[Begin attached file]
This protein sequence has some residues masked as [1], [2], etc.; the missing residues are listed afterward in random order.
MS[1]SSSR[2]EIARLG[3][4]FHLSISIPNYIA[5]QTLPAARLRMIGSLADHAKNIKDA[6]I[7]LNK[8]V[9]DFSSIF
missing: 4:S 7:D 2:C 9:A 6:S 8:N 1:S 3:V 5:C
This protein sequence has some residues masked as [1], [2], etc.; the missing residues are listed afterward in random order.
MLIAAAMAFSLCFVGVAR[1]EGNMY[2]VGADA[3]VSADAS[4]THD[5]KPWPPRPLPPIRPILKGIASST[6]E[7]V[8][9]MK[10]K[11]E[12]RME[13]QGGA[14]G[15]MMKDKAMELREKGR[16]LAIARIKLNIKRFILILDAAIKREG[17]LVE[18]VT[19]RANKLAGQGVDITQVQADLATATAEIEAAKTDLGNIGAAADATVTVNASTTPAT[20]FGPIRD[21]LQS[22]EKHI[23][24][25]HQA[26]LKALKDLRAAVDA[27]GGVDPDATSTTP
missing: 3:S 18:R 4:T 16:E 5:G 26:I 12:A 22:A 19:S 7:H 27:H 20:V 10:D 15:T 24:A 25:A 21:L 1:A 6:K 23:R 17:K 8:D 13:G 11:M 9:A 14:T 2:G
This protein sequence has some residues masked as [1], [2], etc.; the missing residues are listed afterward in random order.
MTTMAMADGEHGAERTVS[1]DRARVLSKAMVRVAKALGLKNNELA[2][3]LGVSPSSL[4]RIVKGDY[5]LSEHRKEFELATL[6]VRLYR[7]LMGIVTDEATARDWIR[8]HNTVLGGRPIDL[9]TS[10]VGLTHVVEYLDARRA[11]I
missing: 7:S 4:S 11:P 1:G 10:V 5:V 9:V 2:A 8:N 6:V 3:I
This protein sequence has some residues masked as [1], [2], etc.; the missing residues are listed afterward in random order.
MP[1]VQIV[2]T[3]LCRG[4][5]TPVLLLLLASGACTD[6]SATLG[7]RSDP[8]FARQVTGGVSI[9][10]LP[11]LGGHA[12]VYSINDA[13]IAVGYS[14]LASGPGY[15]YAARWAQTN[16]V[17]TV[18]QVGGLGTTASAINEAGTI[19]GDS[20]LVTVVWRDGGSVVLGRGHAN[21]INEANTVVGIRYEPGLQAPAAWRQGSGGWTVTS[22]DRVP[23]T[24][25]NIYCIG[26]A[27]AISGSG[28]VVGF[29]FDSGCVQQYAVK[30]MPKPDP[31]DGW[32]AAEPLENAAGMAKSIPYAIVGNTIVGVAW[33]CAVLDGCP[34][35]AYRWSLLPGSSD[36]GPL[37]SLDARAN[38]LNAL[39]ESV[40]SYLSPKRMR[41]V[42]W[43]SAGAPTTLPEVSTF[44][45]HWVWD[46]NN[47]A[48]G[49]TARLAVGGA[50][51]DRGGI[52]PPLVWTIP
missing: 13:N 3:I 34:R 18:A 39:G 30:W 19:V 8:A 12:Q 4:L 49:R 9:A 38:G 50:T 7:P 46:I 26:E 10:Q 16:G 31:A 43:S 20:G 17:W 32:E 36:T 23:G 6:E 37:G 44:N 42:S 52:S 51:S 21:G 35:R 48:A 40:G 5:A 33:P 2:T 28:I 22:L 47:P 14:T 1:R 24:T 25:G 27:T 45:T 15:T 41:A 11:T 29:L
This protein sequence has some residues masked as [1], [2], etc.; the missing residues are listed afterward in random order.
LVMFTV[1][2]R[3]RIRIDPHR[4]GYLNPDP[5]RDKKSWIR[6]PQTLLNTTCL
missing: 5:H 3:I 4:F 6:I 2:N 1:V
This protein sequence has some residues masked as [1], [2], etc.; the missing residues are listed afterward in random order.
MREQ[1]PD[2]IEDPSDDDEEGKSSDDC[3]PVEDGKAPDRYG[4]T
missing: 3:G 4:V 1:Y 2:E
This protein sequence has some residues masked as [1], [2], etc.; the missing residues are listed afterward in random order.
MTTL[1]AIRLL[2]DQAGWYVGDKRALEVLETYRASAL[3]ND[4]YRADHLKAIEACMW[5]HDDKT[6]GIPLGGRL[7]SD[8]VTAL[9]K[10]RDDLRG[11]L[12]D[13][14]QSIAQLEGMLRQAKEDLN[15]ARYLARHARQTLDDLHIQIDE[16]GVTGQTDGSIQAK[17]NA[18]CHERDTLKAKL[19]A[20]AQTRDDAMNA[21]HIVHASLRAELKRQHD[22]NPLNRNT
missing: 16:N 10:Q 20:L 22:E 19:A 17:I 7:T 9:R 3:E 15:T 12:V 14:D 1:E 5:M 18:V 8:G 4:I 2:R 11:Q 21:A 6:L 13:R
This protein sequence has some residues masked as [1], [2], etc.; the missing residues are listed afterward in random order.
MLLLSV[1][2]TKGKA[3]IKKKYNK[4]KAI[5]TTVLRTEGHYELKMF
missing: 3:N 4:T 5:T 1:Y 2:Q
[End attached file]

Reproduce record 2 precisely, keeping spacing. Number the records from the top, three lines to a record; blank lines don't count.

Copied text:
This protein sequence has some residues masked as [1], [2], etc.; the missing residues are listed afterward in random order.
MLIAAAMAFSLCFVGVAR[1]EGNMY[2]VGADA[3]VSADAS[4]THD[5]KPWPPRPLPPIRPILKGIASST[6]E[7]V[8][9]MK[10]K[11]E[12]RME[13]QGGA[14]G[15]MMKDKAMELREKGR[16]LAIARIKLNIKRFILILDAAIKREG[17]LVE[18]VT[19]RANKLAGQGVDITQVQADLATATAEIEAAKTDLGNIGAAADATVTVNASTTPAT[20]FGPIRD[21]LQS[22]EKHI[23][24][25]HQA[26]LKALKDLRAAVDA[27]GGVDPDATSTTP
missing: 3:S 18:R 4:T 16:E 5:G 26:I 12:A 22:A 19:S 7:H 27:H 20:V 10:D 15:T 24:A 25:A 21:L 1:A 6:K 23:R 17:K 8:D 13:G 11:M 9:A 14:T 2:G